Mutton back on menu
It was seen as peasant food but ‘old season lamb’ is set for comeback at some of country’s top restaurants
GROANING with fine dining experiences, it is one of Scotland’s top gastro-tourism destinations.
But are the high-end restaurants on the Isle of Skye about to start serving mutton dressed as ‘old season’ lamb?
Research is under way into the potential for pushing mutton at Skye’s restaurants and cafés and establishing it as a local delicacy.
Mutton – the meat from a sheep which is more than two years old – is less tender and cheaper than lamb and was traditionally considered peasant food.
But a group of Skye sheep farmers, chefs and restaurant owners is now seeking to reverse the slow decline in the island’s sheep numbers by making them more profitable.
The group, led by SAC Consulting, part of Scotland’s Rural College (SRUC), is asking restaurateurs if they think there is a demand for Isle of Skye mutton or old season lamb – 12 to 24 months old – on the island.
A study is also being carried out into what diners think of the meat, which rarely appears on restaurant menus today.
In a separate survey, Skye sheep producers are being asked if they would be interested in supplying mutton, and if they would have any concerns about doing so.
Skye-based SRUC consultant Janette Sutherland said: ‘Lamb is obviously a hugely popular dish, whereas mutton is considered an older delicacy. We are keen to gain a better understanding of the appetite for mutton with a view to revitalising the industry on Skye.’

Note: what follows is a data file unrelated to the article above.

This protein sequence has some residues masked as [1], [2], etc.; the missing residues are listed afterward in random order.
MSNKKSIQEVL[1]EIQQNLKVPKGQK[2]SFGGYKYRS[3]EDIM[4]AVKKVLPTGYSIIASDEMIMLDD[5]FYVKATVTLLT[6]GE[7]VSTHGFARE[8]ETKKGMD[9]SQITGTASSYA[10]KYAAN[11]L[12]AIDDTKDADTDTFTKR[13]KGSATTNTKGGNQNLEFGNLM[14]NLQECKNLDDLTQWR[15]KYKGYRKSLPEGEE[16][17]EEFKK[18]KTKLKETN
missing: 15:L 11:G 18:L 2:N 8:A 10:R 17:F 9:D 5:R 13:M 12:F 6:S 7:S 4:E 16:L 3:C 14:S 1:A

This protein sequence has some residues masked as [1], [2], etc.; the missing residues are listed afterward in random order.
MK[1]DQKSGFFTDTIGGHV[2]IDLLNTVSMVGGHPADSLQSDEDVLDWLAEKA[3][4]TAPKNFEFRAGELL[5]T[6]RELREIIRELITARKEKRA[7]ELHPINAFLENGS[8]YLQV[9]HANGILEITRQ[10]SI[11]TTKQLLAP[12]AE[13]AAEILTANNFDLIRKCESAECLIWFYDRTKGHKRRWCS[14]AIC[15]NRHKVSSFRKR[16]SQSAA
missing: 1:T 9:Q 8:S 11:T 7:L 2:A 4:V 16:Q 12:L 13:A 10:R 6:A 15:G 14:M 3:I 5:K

The results of the survey will be revealed at a gastronomic event, Skye on a Plate, at the Sligachan Hotel on November 22, at which mutton canapés will be on offer along with a slow-cooked Skye mutton main dish.
David Michie, head of farming at Soil Association Scotland, said: ‘Some of the best ideas in farming come from farmers themselves, but farmers don’t always have the time to step back and figure out how to make them happen.’
Skye is home to some of Scotland’s most raved-about restaurants.
Chef Michael Smith’s Loch Bay restaurant in Stein, on the Waternish peninsula, has a Michelin star and a mention in the 2018 guide. The eatery is in a converted croft house.
Kinloch Lodge, in Sleat, meanwhile, held a Michelin star for seven years, but The Three Chimneys on the seashore of Loch Dunvegan is perhaps the most celebrated of all.
It opened in 1985, has regularly appeared in the Michelin Guide, and is said to have led the way in establishing Skye as a centre of gastro-tourism.
The Skye farmers and foodies may well find royal approval for their mutton revival bid. Prince Charles tried to revive interest in the meat back in 2004, arguing slow-cooked mutton was the perfect antidote to Britain’s fast food culture.
He told a ‘Mutton Renaissance’ luncheon at the Ritz Hotel in London: ‘I know from the large numbers of people who watch the cooking programmes on television that there are some who truly care about how they prepare and cook their food.’
For them, he said, slow-cooked mutton offered ‘a whole new culinary treat in store’.